Agatha Christie Wiki

The Second Gong is a short story by Agatha Christie which was first published in the U.S. in Ladies Home Journal in June 1932 and in the U.K. in The Strand Magazine in July 1932. In 1948, the story was included in the collection The Witness for the Prosecution and Other Stories in the U.S. In the U.K., the story was included in the collection Problem at Pollensa Bay and Other Stories which was published in 1991.

The story was expanded into a novella titled Dead Man's Mirror which was included in Murder in the Mews and Other Stories published in 1937.


Poirot receives a letter from the eccentric Hubert Lytcham Roche. The wealthy Hubert believes he is being defrauded and asks Poirot to make some discreet inquiries. Poirot arrives at Lytcham Close, Hubert's old house. He is just a few minutes late because of a delay on the railways. But even more astonishing, Hubert, who is usually obsessive about punctuality for dinner, is not present at the strike of the second dinner gong.

Plot summary

(may contain spoilers - click on expand to read)

Joan Ashby, a guest at Lytcham Close, one of the most famous old houses in England, rushes down when she hears what she thinks is the second dinner gong.

As a first-time guest, Joan knows she cannot be late. Lytcham Close is ruled by the wealthy old eccentric Hubert Lytcham Roche. He is regarded as mad as a hatter by those who know him. He demands complete silence when he plays music and times dinner exactly by a resounding gong. Joan knows that anyone late for dinner would never be invited back again.

In the hall, Joan meets Harry Dalehouse, Hubert's nephew, who tells her that was only the first gong. They then hear a pop which might be a shot, or a car back-firing. But no one is sure where it came from.

The guests and residents are assembled for dinner and the second gong is struck. But everyone is astonished as Hubert is not among them! The door opens and everyone is relieved but it is not Hubert. Poirot enters, apologising for being a few minutes late because his train was delayed. Mrs Lytcham Roche tells Poirot of the puzzling lateness of her husband and Poirot decides they must go check on Hubert in his study.

Hubert's study door is locked and they break it down, to find the old man at his desk. He had apparently committed suicide. The mirror opposite is shattered, showing where the bullet which pass through the head had struck.

The police are called and are satisfied that it is suicide. But Poirot speaks to the guests and members of the household and believes it is murder. They each have motives. Mrs Lytcham Roche stands to inherit a house and an income. Hubert's adopted daughter Diana Cleves stands to inherit the bulk of the estate. She may not have known about a recent codicil which disinherited her unless she marries Gregory Barling, Hubert's friend and financial adviser. Or else, she needed to inherit first before marrying her preferred choice, the estate manager Captain John Marshall. Barling himself had led Hubert to lose a lot of money speculating on various wildcat schemes.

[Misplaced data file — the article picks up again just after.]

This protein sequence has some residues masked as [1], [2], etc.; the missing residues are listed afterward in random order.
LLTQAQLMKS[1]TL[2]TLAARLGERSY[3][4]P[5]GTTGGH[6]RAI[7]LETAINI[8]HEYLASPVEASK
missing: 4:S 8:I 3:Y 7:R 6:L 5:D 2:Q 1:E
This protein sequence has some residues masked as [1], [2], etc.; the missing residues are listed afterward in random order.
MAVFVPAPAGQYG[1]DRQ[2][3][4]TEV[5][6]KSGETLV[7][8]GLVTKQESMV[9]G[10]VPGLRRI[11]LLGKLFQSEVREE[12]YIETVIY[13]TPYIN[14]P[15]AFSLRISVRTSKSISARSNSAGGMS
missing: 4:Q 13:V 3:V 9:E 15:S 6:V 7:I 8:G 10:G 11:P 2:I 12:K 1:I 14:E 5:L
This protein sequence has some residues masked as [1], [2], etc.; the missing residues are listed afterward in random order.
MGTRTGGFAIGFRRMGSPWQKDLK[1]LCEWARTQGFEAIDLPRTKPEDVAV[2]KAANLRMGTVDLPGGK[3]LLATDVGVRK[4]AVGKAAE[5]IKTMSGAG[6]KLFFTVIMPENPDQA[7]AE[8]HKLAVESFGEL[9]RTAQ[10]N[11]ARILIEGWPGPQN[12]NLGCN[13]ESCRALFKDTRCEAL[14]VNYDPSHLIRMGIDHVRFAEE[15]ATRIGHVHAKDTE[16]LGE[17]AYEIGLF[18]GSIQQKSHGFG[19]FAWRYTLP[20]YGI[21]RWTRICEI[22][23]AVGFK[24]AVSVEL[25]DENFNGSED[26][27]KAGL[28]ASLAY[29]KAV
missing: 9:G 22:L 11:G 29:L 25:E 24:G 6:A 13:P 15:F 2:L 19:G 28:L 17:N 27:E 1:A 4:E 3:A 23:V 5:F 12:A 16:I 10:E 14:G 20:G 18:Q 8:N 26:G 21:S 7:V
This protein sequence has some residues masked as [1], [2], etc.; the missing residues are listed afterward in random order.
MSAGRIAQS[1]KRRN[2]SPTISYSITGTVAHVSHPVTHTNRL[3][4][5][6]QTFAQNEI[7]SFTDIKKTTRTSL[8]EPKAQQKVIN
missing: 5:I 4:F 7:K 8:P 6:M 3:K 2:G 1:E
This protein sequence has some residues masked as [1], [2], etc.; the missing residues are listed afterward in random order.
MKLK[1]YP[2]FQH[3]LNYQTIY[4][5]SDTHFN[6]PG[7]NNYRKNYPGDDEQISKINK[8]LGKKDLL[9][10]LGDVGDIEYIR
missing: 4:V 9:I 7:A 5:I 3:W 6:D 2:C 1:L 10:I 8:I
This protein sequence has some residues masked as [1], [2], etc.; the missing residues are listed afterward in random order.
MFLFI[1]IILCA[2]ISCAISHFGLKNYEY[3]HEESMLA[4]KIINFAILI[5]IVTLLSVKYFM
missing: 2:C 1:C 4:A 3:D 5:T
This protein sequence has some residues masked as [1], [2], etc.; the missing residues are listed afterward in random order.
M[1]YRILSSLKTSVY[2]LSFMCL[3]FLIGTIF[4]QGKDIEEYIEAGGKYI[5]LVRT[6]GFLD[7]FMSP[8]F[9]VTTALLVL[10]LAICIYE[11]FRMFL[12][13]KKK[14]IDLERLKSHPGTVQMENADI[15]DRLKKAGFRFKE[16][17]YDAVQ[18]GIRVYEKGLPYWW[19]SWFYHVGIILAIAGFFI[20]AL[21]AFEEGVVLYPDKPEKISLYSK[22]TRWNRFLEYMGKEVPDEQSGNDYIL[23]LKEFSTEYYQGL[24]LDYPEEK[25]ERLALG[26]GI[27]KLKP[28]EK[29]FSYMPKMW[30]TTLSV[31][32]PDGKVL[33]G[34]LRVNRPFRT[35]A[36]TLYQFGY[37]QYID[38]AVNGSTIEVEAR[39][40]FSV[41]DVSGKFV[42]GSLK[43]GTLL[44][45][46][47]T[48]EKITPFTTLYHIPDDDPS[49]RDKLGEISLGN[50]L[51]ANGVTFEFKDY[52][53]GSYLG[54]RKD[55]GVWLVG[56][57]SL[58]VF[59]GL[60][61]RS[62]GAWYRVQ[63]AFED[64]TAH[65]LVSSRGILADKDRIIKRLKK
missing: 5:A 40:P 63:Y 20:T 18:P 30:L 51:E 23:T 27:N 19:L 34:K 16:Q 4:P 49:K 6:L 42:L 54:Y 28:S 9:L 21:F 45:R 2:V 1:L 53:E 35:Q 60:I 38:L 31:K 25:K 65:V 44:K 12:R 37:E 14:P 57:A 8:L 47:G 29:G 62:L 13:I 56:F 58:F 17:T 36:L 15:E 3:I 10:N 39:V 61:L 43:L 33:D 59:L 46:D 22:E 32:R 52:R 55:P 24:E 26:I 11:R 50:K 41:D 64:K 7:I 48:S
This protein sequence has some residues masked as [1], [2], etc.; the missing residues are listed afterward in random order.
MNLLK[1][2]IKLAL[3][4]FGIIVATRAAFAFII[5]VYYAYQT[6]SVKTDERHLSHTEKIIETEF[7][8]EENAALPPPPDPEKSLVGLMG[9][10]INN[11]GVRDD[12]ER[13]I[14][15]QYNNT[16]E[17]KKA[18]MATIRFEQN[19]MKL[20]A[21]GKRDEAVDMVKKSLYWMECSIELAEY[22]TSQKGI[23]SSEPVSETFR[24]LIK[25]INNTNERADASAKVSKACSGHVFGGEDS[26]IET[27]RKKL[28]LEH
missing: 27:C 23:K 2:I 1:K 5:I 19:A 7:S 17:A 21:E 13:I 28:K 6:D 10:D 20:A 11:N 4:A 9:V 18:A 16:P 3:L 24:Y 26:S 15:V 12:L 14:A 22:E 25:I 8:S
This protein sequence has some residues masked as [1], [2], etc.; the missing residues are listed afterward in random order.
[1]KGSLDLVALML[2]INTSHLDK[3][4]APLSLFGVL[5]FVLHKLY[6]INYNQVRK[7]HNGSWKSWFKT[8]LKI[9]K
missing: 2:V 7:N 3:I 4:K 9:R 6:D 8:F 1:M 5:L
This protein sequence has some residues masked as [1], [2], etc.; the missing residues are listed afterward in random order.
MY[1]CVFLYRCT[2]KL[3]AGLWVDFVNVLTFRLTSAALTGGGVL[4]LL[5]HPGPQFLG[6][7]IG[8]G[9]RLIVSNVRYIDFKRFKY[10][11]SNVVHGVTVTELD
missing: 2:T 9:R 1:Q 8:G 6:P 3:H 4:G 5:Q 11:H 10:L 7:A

Poirot reveals that the murderer Geoffrey Keene, Hubert's secretary. In that position he had many opportunities to defraud his employer and might have decided he needed to act quickly when he heard that Poirot was coming to the house.

Keene had entered from the window and shot Hubert with a silenced gun. The bullet passed through Hubert's head and struck the gong--this was the gong Joan Ashby had heard leading her to think that the actual first gong was the second gong. After shooting Hubert, Keene exited the room, slamming the window and causing the bolt to drop into place, closing it from the inside. He smoothed the footprints on the flower bed outside. He then fired a gun from the drawing room to fix a later time for the shot which everyone heard,

Diana had the strong motives but Poirot exonerated her. She had indeed been outside plucking flowers for the dinner table and for her dress, but she had left only four footprints--too few. This proved that someone after her had smoothed out the flower bed.


Research notes

Film, TV, or theatrical versions

Publication history

  • 1932 Ladies' Home Journal (Philadelphia), Volume LIIX, Number 6, June 1932
  • 1932 The Strand Magazine, Issue 499, July 1932
  • 1948 Witness for the Prosecution and Other Stories, Dodd Mead and Company (New York), 1948
  • 1991 Problem at Pollensa Bay and Other Stories, Harper Collins (London), November 1991